Michael Corleone’s Black New Year’s Eve Suit
Al Pacino as Michael Corleone, cold and calculating Mafia boss
Havana, New Year’s Eve 1958
Film: The Godfather Part II
Release Date: December 12, 1974
Director: Francis Ford Coppola
Costume Designer: Theadora Van Runkle
Happy New Year’s Eve!
On this transitional #MafiaMonday, we transport back 60 years to New Year’s Eve 1958, a tumultuous night in world history as armed rebels connected to the vanguard 26th of July Movement overthrew Cuba’s incumbent president Fulgencio Batista, ending the five-year Cuban Revolution and establishing a communist government under the movement’s leader Fidel Castro.
“Gentlemen, to a night in Havana! Happy New Year… Feliz Año Nuevo!” toasts a gregarious Fredo Corleone (John Cazale) as he holds court in the Cuban capital with a bevy of politicians and his brother, taciturn and thoughtful mob boss Michael (Al Pacino).
Michael Corleone finds himself an unwitting spectator to this momentous occasion in history, but the most impactful happening in his life is the discovery of his brother Fredo’s betrayal. An innocent slip of the tongue while in the audience of a far-from-innocent live sex show reveals that Fredo lied about his previous contact with Johnny Ola (Dominic Chianese), right-hand man to Hyman Roth (Lee Strasberg), letting slip to Michael that his own brother was behind his attempted assassination earlier that year.
While not one to show emotion, even Michael can’t put on a poker face and buries his head in his hands as he processes the news… though he did quickly have the presence of mind to use the seconds after he found out to order his own assassin to eliminate both Roth and Ola.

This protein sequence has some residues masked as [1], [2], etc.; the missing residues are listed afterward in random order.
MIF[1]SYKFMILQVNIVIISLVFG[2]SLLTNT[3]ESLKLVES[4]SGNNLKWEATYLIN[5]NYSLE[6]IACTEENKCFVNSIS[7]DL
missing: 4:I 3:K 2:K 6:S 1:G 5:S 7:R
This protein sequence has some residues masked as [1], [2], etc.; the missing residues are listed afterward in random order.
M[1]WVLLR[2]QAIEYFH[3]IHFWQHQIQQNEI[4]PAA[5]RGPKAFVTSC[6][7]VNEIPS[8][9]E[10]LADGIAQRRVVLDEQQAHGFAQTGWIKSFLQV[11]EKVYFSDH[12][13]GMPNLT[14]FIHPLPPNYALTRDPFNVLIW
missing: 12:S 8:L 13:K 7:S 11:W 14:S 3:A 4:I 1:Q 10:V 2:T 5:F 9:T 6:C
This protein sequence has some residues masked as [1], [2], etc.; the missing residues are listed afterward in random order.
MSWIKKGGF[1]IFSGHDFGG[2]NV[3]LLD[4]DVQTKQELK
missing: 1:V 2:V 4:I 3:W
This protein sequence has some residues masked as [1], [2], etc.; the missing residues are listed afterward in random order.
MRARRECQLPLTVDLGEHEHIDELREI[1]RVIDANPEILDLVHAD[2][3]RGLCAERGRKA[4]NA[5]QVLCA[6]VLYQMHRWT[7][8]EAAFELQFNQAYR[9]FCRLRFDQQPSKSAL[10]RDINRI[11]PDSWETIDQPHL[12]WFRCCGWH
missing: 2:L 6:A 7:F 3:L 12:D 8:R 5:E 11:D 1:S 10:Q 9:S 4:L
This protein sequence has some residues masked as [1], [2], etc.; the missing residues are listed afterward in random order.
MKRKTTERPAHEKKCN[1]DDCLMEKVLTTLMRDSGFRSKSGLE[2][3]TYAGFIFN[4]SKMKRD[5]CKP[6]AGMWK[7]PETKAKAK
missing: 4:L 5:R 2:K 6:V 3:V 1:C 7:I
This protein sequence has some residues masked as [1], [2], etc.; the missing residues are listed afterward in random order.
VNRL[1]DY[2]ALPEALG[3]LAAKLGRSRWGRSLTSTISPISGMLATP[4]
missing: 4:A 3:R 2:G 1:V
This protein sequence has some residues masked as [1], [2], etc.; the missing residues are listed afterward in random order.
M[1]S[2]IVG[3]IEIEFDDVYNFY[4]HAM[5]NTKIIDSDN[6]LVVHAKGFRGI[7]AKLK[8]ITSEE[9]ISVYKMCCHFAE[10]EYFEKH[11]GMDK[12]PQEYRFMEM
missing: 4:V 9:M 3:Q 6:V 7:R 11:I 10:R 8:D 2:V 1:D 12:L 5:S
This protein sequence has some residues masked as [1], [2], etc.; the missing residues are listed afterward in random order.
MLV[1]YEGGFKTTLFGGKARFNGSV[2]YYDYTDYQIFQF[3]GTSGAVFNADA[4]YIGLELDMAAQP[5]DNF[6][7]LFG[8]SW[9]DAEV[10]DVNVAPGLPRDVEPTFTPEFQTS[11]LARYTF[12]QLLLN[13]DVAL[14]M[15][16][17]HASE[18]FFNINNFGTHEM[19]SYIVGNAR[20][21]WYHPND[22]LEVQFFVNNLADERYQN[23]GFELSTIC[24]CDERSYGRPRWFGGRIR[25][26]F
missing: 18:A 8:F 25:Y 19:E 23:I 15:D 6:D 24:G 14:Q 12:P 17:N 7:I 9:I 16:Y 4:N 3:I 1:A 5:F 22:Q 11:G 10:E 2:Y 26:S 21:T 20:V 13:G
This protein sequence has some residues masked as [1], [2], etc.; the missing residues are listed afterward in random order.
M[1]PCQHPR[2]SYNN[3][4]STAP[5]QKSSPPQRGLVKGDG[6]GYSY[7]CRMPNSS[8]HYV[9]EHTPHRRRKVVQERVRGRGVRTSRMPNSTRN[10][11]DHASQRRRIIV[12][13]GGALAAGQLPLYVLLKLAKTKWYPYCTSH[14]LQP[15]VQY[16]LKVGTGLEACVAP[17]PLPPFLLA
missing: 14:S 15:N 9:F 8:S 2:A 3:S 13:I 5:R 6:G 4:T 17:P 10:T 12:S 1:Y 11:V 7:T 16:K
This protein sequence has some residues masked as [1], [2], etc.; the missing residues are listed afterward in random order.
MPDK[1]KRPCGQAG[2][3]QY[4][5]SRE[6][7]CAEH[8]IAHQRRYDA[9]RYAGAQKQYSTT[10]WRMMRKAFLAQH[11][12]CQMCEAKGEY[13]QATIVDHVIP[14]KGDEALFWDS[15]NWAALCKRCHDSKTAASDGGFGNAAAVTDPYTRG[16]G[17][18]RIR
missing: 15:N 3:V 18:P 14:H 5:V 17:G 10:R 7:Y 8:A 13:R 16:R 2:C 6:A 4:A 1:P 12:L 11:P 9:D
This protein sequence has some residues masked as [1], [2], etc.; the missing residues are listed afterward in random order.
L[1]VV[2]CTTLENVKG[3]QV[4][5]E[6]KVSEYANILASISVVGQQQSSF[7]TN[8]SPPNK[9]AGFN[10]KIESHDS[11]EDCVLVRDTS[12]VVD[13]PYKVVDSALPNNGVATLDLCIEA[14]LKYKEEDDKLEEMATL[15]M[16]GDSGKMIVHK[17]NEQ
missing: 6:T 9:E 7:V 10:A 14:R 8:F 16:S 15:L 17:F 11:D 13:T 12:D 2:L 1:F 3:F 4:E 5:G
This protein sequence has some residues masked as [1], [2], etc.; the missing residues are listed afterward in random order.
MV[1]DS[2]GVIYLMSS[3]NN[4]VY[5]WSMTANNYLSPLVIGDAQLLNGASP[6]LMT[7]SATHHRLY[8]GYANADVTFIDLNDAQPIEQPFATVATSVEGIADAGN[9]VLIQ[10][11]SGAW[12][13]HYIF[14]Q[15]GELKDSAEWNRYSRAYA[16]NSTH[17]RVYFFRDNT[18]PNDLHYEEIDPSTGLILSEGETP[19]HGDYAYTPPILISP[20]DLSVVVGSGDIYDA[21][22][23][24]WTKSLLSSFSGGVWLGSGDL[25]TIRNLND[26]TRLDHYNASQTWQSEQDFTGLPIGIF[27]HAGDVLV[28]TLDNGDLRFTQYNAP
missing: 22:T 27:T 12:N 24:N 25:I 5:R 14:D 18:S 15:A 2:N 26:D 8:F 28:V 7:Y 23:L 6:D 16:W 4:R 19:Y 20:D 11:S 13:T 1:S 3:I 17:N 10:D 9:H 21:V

The following sequence builds to one of the most powerful scenes in cinema. The revelry continues as the gangsters, the politicians, and their Cuban government hosts remain blissfully unaware of the rebels preparing for action. A party at the presidential palace finds a distressed Michael confronting his insecure little brother, grasping his face in both hands for a kiss of death, then declaring: “I know it was you, Fredo. You broke my heart. You broke my heart!”
In a daze, Fredo backs away and just has enough time to disappear into the crowd before the president announces his resignation “to avoid further bloodshed” as slot machines and parking meters start hitting the pavement. Unhurried but with determination to get out, Michael is the first American to leave and get a jumpstart on the immediate exodus from Cuba in the wake of the revolution.
What’d He Wear?
Black suits are among the more controversial aspects of menswear. While few doubt the propriety of black suits at a funeral, many sartorial purists insist that black suits have no purpose that can’t be better served by a charcoal or dark navy suit, while many retailers – specifically American retailers – continue to market black suits as essentials for any gent’s wardrobe. (For proof, I would offer photos from my high school homecoming dances where at least three out of every four male students were outfitted in an ill-fitting black suit from Macy’s.)
The reality rests somewhere in the middle. While black suits are inordinately worn for occasions where they’re not appropriate, they can make a natty alternative to dinner jackets for an evening out on the town with no dress code requirements, particularly when the black suiting is of an interesting pattern, texture, or fabric.